Fewer homeowners drowning in mortgage debt
A U-haul truck is parked in front of a home in Bridgeport, Connecticut.
The Tampa area has more underwater mortgages than anywhere else in America: roughly 30 percent. But even there, things are getting better fast. That’s down from nearly 41 percent this time last year, according to CoreLogic.
“We’re seeing fewer people who are underwater. Prices have come back up,” says Brad Monroe, director of the Greater Tampa Association of Realtors.
Homeowners are telling his members they’re finally out from under their mortgages and ready to move. “Calling them back and saying, 'It’s time now. Prices are there and we can do it,'” he says.
Data from CoreLogic show that nationally, about 12 percent of homeowners owe more than their homes are worth. That’s a big drop from the first quarter last year when the number was around 20 percent.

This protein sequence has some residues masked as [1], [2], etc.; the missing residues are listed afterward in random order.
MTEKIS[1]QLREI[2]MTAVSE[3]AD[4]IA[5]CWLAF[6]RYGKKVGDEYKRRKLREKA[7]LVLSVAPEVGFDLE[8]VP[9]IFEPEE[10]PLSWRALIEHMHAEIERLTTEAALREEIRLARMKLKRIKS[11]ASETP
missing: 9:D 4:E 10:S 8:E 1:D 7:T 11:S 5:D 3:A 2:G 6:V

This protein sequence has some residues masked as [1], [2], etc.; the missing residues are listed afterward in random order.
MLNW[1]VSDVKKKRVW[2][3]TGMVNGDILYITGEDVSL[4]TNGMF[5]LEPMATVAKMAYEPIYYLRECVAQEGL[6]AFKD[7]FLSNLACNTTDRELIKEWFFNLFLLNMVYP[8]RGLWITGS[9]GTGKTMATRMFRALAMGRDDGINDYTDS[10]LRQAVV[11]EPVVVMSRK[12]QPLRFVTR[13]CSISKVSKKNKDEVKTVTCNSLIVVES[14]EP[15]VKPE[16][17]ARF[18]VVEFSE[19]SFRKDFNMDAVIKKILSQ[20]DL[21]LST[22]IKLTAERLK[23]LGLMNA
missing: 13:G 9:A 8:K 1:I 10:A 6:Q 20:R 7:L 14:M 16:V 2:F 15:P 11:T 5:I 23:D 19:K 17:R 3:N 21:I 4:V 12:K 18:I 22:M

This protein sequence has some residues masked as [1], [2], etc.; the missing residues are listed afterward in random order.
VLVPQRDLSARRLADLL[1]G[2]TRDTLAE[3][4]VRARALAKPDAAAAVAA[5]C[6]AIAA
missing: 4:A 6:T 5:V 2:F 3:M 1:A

“Which is really good news for the housing market,” says Mark Fleming, CoreLogic’s chief economist.
“So many homeowners didn’t have equity or were under equity and didn’t participate in listing their homes for sale. And that’s why house prices increased over the last year or two so dramatically in those markets,” Fleming says.
This is a virtuous cycle. Rising home values brought back equity to a lot of homeowners. That means more people can move if they want to. And, more homes on the market keeps prices from rising too fast.
But just because people are no longer underwater in their mortgages doesn’t mean they can move right away. They need enough equity to pay for the expense of selling one home and a down payment on a new one.
“Paying broker’s fees, for example,” says Kostya Gradushy, project manager at Black Knight Financial Services. “And, if you only have 5 percent equity in your house, you’re not going to be able to cover those costs.”
Black Knight says one in five homeowners today doesn’t have enough equity in their current home to afford a new one.